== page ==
The intricate anatomy of the human brain has captivated generations. Magnetic resonance imaging can now detect this intricate anatomy in extraordinary radiological detail.
Interestingly, this intricate anatomy changes remarkably every few millimeters in a brain region called the globus pallidus or GPi. Neurosurgeons frequently interrogate GPi during surgery for Parkinson’s disease. So, we wondered whether these divisions of distinct anatomy in the GPi have unique functions.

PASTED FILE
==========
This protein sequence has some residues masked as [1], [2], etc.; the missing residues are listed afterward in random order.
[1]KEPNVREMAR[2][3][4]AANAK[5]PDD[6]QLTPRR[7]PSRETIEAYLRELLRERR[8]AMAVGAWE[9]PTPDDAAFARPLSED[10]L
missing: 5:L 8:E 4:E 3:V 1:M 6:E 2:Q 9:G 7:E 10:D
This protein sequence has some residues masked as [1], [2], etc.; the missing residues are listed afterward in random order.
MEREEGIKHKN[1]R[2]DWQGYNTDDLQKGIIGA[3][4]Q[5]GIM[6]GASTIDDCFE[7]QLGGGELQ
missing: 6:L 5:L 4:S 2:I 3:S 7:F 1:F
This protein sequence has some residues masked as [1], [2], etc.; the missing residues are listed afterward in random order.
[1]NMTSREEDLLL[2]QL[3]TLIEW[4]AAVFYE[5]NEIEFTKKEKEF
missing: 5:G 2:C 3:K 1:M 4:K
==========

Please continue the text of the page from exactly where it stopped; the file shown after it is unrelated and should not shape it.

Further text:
We discovered unique radiological signatures of the GPi divisions that serve motor and nonmotor functions. Furthermore, in patients undergoing focused ultrasound ablation, we identified two hotspots in the motor division that correlated with specific patient symptoms (UPDRS improvement and dyskinesia reduction).
Will these findings lead to a personalized surgical approach to treating Parkinson’s disease and other movement disorders?